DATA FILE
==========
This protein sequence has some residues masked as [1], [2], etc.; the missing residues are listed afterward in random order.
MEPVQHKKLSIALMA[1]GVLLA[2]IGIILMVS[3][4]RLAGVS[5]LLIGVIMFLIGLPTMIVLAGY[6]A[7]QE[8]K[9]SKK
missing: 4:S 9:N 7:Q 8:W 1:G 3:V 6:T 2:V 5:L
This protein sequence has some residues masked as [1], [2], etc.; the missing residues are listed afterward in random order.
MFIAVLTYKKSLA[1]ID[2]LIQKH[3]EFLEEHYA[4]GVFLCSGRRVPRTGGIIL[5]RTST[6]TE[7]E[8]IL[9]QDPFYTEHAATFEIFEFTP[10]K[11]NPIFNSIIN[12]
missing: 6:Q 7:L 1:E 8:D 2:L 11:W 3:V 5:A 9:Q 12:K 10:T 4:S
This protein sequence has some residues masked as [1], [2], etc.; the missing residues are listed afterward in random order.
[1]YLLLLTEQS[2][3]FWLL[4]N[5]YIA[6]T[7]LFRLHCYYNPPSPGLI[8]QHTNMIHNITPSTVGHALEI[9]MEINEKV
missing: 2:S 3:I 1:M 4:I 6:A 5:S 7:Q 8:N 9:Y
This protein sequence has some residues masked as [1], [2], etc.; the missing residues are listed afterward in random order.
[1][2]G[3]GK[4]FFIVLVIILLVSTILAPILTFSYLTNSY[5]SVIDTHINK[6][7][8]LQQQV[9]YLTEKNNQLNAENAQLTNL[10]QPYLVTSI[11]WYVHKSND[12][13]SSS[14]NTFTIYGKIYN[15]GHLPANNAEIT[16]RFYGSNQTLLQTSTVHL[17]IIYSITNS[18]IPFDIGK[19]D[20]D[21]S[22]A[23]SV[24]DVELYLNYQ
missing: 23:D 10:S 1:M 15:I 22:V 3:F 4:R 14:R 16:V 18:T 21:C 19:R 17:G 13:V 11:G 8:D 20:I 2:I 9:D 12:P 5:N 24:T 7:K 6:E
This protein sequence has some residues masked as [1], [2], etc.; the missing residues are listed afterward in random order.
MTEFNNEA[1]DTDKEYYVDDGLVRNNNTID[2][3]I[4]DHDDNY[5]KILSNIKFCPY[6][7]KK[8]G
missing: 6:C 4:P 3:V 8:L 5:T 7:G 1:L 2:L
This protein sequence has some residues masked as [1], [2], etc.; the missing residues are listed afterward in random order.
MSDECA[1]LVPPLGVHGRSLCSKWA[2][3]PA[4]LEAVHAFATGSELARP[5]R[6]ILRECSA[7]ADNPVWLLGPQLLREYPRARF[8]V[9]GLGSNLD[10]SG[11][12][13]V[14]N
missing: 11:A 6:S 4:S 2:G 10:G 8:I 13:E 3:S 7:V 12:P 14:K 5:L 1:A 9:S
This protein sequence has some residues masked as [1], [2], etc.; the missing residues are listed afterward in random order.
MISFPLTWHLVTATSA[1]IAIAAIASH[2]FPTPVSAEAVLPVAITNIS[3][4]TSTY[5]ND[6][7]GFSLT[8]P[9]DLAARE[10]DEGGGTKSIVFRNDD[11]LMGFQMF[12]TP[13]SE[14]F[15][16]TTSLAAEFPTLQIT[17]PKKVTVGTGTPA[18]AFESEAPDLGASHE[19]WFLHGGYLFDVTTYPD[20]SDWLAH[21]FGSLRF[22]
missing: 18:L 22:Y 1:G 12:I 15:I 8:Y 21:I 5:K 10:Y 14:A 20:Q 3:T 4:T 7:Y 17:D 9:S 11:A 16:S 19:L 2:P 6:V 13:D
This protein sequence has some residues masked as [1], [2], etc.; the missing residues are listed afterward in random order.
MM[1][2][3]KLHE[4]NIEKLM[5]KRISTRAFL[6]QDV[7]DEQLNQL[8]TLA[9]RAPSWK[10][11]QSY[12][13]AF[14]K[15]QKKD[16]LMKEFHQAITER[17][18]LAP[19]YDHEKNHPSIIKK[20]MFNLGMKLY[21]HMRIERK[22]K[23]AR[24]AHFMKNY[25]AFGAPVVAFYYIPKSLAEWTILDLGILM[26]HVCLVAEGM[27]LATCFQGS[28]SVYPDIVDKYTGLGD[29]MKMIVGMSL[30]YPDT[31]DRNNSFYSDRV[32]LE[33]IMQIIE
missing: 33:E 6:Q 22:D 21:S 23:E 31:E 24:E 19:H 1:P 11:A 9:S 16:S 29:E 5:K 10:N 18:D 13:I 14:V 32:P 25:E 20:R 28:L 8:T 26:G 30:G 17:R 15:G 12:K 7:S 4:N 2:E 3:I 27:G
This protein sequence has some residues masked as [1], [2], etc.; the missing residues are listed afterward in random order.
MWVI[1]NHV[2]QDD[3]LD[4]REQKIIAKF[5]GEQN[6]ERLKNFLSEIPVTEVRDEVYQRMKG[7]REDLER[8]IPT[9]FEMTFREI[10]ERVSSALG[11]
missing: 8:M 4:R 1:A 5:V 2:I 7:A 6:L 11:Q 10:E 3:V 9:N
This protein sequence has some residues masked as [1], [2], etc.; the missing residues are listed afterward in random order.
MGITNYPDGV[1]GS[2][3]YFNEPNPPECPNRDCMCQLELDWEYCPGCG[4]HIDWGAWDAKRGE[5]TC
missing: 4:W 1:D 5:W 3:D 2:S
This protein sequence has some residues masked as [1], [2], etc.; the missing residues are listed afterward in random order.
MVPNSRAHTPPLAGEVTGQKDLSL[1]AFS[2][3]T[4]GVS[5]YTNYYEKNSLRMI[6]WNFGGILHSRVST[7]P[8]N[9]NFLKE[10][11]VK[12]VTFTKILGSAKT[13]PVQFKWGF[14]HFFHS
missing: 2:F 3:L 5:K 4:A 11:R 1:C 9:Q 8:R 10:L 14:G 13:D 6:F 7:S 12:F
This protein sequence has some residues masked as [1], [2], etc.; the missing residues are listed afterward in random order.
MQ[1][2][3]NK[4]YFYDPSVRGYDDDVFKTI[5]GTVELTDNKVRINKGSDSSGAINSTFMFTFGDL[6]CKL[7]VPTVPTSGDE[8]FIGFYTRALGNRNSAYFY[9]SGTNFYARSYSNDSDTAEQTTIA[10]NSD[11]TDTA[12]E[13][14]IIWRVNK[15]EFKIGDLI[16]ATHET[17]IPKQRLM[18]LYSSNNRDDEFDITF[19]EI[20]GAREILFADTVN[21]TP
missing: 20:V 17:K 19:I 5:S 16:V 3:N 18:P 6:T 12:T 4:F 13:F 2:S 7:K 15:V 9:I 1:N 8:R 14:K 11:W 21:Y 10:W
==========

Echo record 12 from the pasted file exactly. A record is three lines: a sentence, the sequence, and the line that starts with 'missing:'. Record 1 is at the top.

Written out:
This protein sequence has some residues masked as [1], [2], etc.; the missing residues are listed afterward in random order.
MQ[1][2][3]NK[4]YFYDPSVRGYDDDVFKTI[5]GTVELTDNKVRINKGSDSSGAINSTFMFTFGDL[6]CKL[7]VPTVPTSGDE[8]FIGFYTRALGNRNSAYFY[9]SGTNFYARSYSNDSDTAEQTTIA[10]NSD[11]TDTA[12]E[13][14]IIWRVNK[15]EFKIGDLI[16]ATHET[17]IPKQRLM[18]LYSSNNRDDEFDITF[19]EI[20]GAREILFADTVN[21]TP
missing: 20:V 17:K 19:I 5:S 16:V 3:N 18:P 6:T 12:T 4:F 13:F 2:S 7:K 15:V 9:I 1:N 8:R 14:K 11:W 21:Y 10:W